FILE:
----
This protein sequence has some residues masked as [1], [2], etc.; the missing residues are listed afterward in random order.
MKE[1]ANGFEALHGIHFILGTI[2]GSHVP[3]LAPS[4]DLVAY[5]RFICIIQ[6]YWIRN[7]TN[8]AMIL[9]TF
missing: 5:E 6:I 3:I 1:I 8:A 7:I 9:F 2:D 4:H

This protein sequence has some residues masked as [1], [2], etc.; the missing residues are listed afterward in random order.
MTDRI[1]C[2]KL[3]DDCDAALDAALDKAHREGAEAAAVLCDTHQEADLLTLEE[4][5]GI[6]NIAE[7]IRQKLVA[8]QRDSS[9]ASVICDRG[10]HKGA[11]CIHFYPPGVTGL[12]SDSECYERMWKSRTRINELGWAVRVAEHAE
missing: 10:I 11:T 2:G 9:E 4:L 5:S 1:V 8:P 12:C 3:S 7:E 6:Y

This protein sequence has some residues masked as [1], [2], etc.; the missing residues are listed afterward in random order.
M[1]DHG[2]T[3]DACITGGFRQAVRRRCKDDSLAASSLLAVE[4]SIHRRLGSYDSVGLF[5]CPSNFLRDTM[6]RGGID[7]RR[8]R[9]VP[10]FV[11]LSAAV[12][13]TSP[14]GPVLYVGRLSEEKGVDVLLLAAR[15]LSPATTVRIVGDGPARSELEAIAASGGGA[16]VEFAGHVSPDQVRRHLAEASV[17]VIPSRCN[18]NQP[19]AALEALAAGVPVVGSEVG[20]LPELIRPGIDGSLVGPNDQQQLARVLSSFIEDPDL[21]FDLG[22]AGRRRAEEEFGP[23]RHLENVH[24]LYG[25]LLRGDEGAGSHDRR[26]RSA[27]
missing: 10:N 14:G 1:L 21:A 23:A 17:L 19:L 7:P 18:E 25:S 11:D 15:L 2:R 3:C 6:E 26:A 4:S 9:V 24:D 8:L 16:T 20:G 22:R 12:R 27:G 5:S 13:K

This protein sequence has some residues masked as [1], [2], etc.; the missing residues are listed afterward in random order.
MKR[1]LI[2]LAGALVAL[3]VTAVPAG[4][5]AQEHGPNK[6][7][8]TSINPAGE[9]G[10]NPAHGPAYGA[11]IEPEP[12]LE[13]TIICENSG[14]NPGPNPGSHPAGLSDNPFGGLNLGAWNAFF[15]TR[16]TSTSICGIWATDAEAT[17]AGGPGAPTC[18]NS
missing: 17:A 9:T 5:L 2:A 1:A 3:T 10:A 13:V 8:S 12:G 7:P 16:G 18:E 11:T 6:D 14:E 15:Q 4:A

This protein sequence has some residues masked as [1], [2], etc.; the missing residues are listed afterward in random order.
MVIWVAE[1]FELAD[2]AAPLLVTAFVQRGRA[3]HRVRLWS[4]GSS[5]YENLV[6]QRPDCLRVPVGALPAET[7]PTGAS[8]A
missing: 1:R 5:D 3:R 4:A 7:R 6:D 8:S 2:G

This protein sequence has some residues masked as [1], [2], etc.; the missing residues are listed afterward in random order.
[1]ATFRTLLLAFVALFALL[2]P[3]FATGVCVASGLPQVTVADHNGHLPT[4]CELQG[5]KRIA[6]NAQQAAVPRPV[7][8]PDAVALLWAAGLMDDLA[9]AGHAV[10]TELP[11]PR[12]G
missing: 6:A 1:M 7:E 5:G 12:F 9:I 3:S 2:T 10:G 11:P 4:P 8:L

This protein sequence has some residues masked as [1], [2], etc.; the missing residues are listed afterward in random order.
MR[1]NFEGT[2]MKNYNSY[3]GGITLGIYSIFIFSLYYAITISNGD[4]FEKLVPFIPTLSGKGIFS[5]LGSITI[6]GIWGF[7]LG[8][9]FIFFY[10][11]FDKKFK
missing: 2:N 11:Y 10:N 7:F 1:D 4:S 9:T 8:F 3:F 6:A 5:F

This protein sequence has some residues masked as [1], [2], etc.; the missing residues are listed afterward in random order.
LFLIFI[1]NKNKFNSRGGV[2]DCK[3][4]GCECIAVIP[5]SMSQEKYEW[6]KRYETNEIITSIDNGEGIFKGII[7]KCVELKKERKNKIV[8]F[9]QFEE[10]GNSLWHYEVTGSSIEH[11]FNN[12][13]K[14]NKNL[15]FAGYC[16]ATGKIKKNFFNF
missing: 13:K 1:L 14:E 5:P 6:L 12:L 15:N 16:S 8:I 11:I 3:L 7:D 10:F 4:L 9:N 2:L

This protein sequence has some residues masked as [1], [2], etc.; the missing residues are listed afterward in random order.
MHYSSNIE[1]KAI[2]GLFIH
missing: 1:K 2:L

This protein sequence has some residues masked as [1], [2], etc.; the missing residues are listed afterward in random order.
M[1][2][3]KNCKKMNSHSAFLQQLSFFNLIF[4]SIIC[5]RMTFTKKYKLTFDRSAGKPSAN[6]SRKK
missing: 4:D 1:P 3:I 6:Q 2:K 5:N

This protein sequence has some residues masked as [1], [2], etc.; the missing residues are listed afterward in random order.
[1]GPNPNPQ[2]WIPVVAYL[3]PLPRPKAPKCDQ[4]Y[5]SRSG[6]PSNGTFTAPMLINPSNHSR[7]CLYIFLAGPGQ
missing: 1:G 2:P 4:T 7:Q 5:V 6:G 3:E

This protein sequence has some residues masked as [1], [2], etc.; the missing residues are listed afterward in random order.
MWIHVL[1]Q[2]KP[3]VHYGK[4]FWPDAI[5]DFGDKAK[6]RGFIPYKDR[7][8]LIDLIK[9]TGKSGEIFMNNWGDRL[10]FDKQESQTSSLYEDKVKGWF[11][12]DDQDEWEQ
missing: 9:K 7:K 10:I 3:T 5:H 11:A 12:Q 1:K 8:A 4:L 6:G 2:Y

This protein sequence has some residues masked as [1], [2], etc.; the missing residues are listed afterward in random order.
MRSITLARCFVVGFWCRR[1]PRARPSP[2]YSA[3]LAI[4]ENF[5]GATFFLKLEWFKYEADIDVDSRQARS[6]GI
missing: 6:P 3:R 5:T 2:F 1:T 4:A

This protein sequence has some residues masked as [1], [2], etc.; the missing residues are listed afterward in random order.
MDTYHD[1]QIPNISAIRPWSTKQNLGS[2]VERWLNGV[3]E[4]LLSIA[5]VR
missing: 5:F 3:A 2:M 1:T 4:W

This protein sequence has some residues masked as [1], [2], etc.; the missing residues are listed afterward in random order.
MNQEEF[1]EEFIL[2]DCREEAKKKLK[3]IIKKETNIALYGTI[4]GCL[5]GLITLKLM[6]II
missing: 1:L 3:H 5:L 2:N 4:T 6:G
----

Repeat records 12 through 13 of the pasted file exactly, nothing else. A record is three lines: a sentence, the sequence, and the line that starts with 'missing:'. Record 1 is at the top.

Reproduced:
This protein sequence has some residues masked as [1], [2], etc.; the missing residues are listed afterward in random order.
MWIHVL[1]Q[2]KP[3]VHYGK[4]FWPDAI[5]DFGDKAK[6]RGFIPYKDR[7][8]LIDLIK[9]TGKSGEIFMNNWGDRL[10]FDKQESQTSSLYEDKVKGWF[11][12]DDQDEWEQ
missing: 9:K 7:K 10:I 3:T 5:H 11:A 12:Q 1:K 8:A 4:L 6:G 2:Y

This protein sequence has some residues masked as [1], [2], etc.; the missing residues are listed afterward in random order.
MRSITLARCFVVGFWCRR[1]PRARPSP[2]YSA[3]LAI[4]ENF[5]GATFFLKLEWFKYEADIDVDSRQARS[6]GI
missing: 6:P 3:R 5:T 2:F 1:T 4:A